Thankfully, things picked up once we got stuck into the workshops. I was presenting on some practical ways that teachers can integrate more ICT into their teaching (you can read some of those tips here) and once I got into the swing of it my nerves melted away. I pointed to the confluence of factors which so profoundly accererated my journey to integrating technology in my classroom- teaching in a school with zero discipline problems; grappling with severe laryngitis; desperately needing to find a way to communicate with my pupils without using my voice; having an IT technician on hand 24 hours a day every time I ran into difficulties (my husband John). In the end we decided that this is the vital missing factor in schools and the motto for my talk became “everyone needs a John!”. Meanwhile, thanks to the wonderful John I’ve completed chapter one of the paper one book I’ve been threatening to write for the past year – if you want to download the pdf and photocopy any of it for use in class click here: (Bible w cover)
Just before lunch, Colette Kearney offered incredibly wise words on Literacy and Learning Support and Tony Tracey gave a fascinating and in-depth analysis of Blade Runner. I caught some of both once I’d finished answering questions and queries and bouncing ideas off other teachers. After both sessions and at lunch I had great inspiring conversations with some really vibrant and enthusiastic English teachers and I’ve made some great new connections, something that is so vital in teaching, a profession that can seem so lonely at times. I was only sad that presenting meant that I missed the wonderful workshops by Fiona Kirwin, Delmot Bolger (really sad about this one! I have a thing for writers…), Frances Rocks and Edward Denniston. Then we launched into our AGM with a heated and passionate discussion of the new Junior Cert, focusing most particularly on the abuses of the system which can occur when teachers grade their own pupils. The general consensus seemed to be that maintaining any kind of national standard will be impossible; that assessing our own pupils will profoundly damage our relationship with them (we want to be advocates not judge and jury); that the lack of information about who will design the new English curriculum and what it might look like is profoundly worrying and frustrating; and yet there remain many things to be excited about – for me, I’m particularly enthused about the short courses in Digital Literacy and Artistic Performance. Nonetheless, the suggestion that these changes aren’t a cost saving exercise was met with a gale of laughter.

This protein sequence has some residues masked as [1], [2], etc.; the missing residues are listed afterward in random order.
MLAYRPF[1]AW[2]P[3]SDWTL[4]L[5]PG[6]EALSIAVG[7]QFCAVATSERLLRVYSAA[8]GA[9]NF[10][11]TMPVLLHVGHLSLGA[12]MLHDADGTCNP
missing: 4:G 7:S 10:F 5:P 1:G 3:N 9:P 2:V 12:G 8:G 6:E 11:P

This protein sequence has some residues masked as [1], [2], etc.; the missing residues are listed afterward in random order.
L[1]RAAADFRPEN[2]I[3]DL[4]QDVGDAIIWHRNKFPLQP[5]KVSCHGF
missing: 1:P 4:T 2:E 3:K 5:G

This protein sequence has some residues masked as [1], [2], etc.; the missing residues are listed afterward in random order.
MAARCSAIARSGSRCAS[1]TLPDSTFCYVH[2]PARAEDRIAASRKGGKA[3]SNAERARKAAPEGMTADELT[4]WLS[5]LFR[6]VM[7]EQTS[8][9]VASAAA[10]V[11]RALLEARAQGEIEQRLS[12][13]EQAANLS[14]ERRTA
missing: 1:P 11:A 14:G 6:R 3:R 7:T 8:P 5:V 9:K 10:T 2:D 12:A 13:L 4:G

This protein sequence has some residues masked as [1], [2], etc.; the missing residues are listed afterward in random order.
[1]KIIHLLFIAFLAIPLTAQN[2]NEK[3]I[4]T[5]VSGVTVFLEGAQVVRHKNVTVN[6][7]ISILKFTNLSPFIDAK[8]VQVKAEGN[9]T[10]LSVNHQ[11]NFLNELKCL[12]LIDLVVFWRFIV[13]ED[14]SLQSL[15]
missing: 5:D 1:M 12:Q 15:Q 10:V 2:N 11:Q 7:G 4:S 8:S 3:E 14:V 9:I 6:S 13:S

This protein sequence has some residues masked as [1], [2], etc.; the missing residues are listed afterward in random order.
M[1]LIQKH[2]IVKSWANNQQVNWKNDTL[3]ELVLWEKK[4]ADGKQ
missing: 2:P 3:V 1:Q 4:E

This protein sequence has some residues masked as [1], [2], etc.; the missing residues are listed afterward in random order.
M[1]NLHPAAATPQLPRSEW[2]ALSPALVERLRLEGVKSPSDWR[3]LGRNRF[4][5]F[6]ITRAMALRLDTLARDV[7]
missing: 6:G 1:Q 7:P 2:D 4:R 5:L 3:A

After a second round of workshops and a drink in the bar it was back on the road again. My phone kept beeping and when I pulled over in Athlone for a McFlurry with the lovely Elaine Dobbyn I was delighted to see some of my workshop attendees already giving twitter a go. To me these connections are what give us the energy and the drive to keep going despite the obstacles and the challenges and the perception we were subjected to earlier in the day that we daily fail our pupils. For me our greatest success lies in the fact that we care passionately about doing the best job we can possibly do for our students. Everything else is silence.